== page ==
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Waynesville VFW post reopens following alcohol, gambling charges

fr vfwchargesFollowing a nine-month undercover investigation, six people were charged with conducting illegal activities, including selling moonshine and gambling, at the Veterans of Foreign Wars Post in Waynesville.


The VFW Post 5202 closed in late May this year without warning. However, a little more than a month later, officials with the N.C. Department of Public Safety’s Alcohol Law Enforcement division arrested four post employees and two patrons.

Come to find out, ALE agents had begun investigating at the post in November of last year for alcohol- and gambling-related crimes. Among the allegations was dealing with lotteries, selling non-tax-paid liquor (moonshine), selling liquor and mixed beverages without a permit, and allowing punchboards on the premise.

The ALE division received a complaint about the VFW Post, which spurred its investigation.

“Somebody gets mad. A member gets mad,” said Allen Page, special agent in charge with the Asheville ALE office. “Then, they start telling on everybody else.”

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Page added that the department typically works off citizen complaints and that such activities are not atypical for lodges, VFW or other membership-only clubs.

“It’s a common occurrences in this type of establishments,” Page said.

The VFW Post in Waynesville only has an alcohol permit for the sale of wine and malt beverages. Patrons can also brown-bag up to eight liters of fortified wine or liquor for personal consumption. However, as a result of the investigation, ALE agents alleged that the establishment was selling liquor and mixed drinks without the proper state permit.

From November 2012 to March 2013, an undercover ALE agent visited the Waynesville VFW multiple times and ordered Jack Daniels and Cokes from the different bartenders on duty. During his visits, he was also played tabs and punchboards, which are illegal.

Only nonprofits such as churches can legally offer raffles, but even they can only hold them twice a year. With the exception of the casino in Cherokee and the nonprofit raffles, the only form of legal gambling in North Carolina is the state-run lottery.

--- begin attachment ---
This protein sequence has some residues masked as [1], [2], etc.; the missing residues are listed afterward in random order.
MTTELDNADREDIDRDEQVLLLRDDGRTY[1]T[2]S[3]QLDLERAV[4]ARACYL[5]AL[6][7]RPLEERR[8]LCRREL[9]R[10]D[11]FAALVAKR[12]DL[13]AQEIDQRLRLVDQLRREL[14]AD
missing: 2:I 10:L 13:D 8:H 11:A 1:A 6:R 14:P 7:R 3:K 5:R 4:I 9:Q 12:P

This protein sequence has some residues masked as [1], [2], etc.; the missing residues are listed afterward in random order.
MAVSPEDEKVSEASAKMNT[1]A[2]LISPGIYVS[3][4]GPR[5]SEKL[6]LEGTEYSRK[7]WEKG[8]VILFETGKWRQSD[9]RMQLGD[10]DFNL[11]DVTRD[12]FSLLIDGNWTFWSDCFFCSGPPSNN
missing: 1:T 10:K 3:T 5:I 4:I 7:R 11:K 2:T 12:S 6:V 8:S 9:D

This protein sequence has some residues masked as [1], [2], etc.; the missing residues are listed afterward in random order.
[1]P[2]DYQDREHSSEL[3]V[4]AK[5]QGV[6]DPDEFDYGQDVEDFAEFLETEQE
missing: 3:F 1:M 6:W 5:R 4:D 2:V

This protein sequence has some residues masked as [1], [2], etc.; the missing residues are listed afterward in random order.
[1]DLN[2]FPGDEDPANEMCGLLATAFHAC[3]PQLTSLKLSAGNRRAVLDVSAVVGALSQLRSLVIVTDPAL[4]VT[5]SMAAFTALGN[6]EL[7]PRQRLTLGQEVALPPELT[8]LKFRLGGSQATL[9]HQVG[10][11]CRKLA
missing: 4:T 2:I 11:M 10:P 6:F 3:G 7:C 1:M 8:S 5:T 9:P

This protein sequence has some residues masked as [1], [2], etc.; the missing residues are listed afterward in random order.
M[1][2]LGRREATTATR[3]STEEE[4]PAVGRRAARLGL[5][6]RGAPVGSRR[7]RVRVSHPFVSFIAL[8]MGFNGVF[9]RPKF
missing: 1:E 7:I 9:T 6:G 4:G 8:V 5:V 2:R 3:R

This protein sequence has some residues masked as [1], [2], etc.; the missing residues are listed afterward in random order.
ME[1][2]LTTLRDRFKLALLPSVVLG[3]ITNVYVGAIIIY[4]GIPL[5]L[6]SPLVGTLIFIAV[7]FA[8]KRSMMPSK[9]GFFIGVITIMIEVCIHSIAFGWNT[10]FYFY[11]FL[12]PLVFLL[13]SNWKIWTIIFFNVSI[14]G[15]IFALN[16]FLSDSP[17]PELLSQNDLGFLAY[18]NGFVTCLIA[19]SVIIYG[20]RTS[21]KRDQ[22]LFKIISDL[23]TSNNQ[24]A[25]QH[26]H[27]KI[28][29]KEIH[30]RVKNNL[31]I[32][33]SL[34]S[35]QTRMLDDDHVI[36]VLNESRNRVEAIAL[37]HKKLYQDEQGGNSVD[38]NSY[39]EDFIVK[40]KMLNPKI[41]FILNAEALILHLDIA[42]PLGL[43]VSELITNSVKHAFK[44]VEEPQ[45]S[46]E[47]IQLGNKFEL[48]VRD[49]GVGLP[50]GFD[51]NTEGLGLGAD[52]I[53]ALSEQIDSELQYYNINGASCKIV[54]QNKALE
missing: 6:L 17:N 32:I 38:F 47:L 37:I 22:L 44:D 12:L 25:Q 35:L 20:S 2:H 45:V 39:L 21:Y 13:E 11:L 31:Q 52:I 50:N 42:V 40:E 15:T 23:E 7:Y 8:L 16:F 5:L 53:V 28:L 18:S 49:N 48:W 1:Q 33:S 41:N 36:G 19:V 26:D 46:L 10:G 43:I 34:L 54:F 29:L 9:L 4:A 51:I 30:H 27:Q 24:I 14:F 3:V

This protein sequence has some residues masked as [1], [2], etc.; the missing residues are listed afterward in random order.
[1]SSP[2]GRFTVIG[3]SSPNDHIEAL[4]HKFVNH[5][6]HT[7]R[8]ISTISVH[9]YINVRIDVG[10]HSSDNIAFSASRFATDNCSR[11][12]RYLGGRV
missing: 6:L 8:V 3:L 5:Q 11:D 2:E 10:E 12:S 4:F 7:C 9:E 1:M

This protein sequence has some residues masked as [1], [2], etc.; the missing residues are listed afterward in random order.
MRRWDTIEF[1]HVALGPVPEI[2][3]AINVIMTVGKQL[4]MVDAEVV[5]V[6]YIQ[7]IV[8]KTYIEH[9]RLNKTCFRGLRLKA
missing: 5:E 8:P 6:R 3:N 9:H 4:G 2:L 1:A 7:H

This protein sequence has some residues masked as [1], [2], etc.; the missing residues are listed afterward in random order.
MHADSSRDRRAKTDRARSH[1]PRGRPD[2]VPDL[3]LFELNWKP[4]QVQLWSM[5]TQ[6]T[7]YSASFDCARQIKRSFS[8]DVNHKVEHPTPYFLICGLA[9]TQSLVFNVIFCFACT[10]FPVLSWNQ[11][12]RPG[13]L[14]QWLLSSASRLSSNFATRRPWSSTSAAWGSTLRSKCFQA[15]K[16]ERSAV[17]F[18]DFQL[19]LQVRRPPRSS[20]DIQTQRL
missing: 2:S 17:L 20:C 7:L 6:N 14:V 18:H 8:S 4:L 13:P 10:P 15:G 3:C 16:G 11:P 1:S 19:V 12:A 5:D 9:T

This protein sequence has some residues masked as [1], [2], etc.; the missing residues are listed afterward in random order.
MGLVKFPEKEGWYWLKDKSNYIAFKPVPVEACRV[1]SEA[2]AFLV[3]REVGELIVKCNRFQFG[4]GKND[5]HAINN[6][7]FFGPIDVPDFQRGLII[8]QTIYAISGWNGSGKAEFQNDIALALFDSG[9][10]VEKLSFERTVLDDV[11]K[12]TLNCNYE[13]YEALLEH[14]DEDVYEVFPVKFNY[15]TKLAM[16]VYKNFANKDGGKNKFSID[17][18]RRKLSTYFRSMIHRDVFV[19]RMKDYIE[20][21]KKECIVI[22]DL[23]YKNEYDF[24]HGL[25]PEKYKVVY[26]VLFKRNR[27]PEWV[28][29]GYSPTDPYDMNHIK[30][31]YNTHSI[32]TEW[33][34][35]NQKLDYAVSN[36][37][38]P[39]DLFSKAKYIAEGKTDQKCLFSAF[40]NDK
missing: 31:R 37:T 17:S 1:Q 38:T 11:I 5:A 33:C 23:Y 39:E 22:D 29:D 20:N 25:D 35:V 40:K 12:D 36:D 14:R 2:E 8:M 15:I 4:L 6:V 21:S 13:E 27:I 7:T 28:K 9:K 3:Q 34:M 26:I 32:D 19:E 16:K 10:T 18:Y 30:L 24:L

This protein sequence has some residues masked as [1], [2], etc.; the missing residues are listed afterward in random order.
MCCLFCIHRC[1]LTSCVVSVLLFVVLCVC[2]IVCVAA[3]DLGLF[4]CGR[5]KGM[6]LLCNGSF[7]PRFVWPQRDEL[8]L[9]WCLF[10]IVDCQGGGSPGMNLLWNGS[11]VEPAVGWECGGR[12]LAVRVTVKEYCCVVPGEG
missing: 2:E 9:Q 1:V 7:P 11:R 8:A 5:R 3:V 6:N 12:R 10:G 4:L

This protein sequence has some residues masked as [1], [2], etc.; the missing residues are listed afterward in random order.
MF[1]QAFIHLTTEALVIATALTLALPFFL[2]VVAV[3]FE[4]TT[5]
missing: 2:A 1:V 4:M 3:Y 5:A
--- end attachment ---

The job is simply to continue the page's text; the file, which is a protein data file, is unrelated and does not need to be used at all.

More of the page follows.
Toward the end of the investigation, the undercover ALE agent met a VFW patron who offered to sell him 12 quarts of apple-flavored moonshine. He also found out that one of the bartenders sold moonshine as well.

The ALE investigation concluded last month when six people were arrested.

And after more than two months being closed, the VFW Post reopened last weekend with new staff. Officials with the state VFW refused to talk about the investigation or its findings.  

“At this time, we have no comment,” said Ernie Allis, state commander of the VFW department.

Allis would not comment on why the organization decided to close and then later reopen the post.

In the investigation report, VFW’s District 17 commander Skip Hall stated that the Waynesville post was taken over by the state VFW. Hall also noted that he did not condone the actions of the employees or management.

The state ABC Commission’s attorneys are currently reviewing the investigation report and deciding whether to take further action.



Charges filed

Upon completion of an investigation by the N.C. Department of Public Safety’s Alcohol Law Enforcement division, six people were charged in connection with illegal activities at the Waynesville’s Veterans of Foreign Wars Post. 

VFW employees Kimberly White Greene, Stephanie Johnson Jenson, Theresa Wallick Kirkpatrick and Gary Marc Gibbs are all charged with:

• Selling liquor without permits

• Dealing in lotteries

• Gambling

• Allowing gambling in houses of public entertainment

• Allowing punchboards on premise

Greene and Gibbs are also charged with selling non-tax-paid liquor. Gibbs is the only employee accused of possessing non-tax-paid liquor.

VFW patrons Bobby Joe Rathbone and Timothy David Norris are both charged with selling non-tax-paid liquor and possessing non-tax-paid liquor. Rathbone is additionally accused of selling (liquor) without permits.

All the individuals charged, with the exception of Jenson, have prior criminal records.

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